Last Rights: 13 Fatal Encounters with the State's Justice
Reverend Joseph Ingle’s moving book argues eloquently and passionately against the death penalty, serving as an enduring testament to the inmates who have touched his life. Ingle, a counselor to prisoners on Death Row since 1974, chronicles his experiences working with 12 condemned men and one condemned woman each of whom has since been executed. For more than three decades, he has spread his anti-death penalty message across the country, doggedly referring to what the state calls "execution” as "killing.” A man of simple faith, Ingle refuses to see these inmates as anything less than human beings.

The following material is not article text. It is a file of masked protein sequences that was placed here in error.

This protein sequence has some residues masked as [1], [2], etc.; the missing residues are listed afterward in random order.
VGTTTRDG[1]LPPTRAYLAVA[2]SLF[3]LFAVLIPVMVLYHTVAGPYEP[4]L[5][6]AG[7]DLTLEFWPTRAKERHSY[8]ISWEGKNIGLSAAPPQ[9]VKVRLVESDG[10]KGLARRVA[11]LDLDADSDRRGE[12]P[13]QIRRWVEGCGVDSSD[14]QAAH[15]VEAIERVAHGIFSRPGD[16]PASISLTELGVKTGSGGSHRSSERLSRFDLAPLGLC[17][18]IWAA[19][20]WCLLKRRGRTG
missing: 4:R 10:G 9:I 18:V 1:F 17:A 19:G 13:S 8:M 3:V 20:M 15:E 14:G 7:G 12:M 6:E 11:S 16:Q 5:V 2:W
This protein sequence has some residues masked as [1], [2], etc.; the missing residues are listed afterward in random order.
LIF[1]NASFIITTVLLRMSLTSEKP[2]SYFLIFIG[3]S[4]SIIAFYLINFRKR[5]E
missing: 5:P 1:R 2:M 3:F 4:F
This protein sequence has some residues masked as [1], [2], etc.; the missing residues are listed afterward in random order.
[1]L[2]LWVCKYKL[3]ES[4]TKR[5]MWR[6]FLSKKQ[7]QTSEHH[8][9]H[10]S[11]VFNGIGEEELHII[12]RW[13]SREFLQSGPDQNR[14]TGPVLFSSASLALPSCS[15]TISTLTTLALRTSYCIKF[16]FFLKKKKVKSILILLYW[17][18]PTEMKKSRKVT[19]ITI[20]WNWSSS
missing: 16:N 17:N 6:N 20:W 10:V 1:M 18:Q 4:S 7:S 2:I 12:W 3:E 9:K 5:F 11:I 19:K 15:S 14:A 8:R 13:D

With a chapter devoted to each of the inmates, Ingle memorializes them without attempting to cleanse the record of their crimes. Instead, he emphasizes the necessity of viewing them as individuals: "The public needs to see them for who they were and how their love enriched my life,” Ingle writes. "To their memories and for those who loved them, I offer their stories to the world.” The powerful original foreword by the late William Styron is now preceded by a new introduction by M*A*S*H* star, turned-death-penalty-abolitionist, Mike Farrell.
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